If you are uncertain whether your children will play Minecraft, or you’d just like to try it first, then a shared account will work, particularly if they are just playing on single-player maps. If you take this route, make sure you create a username that will fit your child or yourself, because usernames cannot be changed.

Selecting a Username

Although Mojang has said on its site that you might be able to change your username in the future, it is not possible at this time. So put thought and care into selecting one. With over 10 million games sold, picking a good, unique username can be a challenge.

You won’t know if a name has been used before you try it during the registration process, so you should have a few names prepared. Otherwise, you might find yourself hastily selecting something you or your child will regret.


When you’re playing a single-player game at home or on a private server where you know all the players, your username doesn’t really matter much. You could use your real name, and it would be fine. But as soon as you start playing with other people on public servers, privacy becomes much more important. For example, a personal name like Cori_Dusmann, or even CDusmann, would be too revealing, particularly for a child. Even using your child’s first name might make you uncomfortable, and it is fairly uncommon to see proper names as usernames.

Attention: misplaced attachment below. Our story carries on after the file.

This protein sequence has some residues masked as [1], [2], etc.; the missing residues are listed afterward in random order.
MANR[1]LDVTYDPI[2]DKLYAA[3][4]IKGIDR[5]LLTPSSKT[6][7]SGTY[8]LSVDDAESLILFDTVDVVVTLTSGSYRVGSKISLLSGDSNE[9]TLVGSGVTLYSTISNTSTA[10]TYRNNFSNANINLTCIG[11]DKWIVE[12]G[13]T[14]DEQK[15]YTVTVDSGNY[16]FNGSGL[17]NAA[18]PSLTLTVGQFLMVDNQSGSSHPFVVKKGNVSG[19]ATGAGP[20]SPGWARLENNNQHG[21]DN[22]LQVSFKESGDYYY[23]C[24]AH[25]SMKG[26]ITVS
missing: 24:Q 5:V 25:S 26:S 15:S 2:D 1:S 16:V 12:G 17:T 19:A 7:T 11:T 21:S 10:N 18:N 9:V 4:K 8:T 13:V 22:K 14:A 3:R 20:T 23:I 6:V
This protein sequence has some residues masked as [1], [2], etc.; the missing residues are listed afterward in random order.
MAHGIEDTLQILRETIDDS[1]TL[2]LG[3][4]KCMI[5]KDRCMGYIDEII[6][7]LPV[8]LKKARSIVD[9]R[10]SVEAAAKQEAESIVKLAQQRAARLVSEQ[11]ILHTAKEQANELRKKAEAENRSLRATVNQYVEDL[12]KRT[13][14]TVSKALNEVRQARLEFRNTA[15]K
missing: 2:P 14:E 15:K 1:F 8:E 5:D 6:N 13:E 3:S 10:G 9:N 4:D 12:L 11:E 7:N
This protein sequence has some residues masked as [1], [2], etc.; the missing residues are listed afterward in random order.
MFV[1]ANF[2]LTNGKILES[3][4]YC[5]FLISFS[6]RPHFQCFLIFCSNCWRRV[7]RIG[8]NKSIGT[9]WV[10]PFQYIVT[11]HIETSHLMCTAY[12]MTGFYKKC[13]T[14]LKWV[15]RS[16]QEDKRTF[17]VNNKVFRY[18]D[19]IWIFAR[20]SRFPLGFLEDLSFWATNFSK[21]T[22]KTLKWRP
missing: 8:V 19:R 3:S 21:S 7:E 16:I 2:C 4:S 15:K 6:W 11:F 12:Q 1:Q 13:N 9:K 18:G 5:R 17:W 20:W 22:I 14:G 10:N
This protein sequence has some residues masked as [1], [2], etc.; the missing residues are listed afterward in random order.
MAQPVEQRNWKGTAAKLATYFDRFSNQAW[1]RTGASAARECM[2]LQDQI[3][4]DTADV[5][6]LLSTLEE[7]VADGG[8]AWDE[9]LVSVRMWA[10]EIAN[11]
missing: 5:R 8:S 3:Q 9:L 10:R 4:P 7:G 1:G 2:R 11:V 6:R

There are many nicknames and choices available, but you may need to be creative. Wrednax is Xander’s name spelled backward—the W is the first letter of his last name. People occasionally figure it out, but there is nothing else revealing about it, so I was fine with his choice. It’s been a good one, because it is short, simple, and easy to remember.

If you’re concerned about your child being identified by gender, be sure to pick a gender-neutral name. Although it’s beginning to change, girl gamers have traditionally had a harder time gaining respect. I’ve had few problems on Rawcritics, and the Minecraft realm is actually very open and unbiased (relatively speaking). On less family-friendly servers, though, I’ve occasionally had to ward off unwanted attention and have at times wished I’d chosen a less obviously feminine name.

Keep it Short

Keep usernames short, especially for younger children. Choose something that your child will remember and be able to spell easily. Short usernames are also helpful in that other players can talk to you without doing a lot of writing. For example, when you send someone a private message on a server, you need to enter their full username. Make it easy for others to communicate with you or your children, and select a shorter name. Also, many commands and actions require the entry of your name and sometimes multiple names. For example, the teleport command usually requires the entry of two names. And even with short names, players will probably shorten them further: Wrednax is usually called Wred, I’m known as Whimsey or Whims, and I’m lazy enough to shorten a friend’s four-letter username to the first letter, J.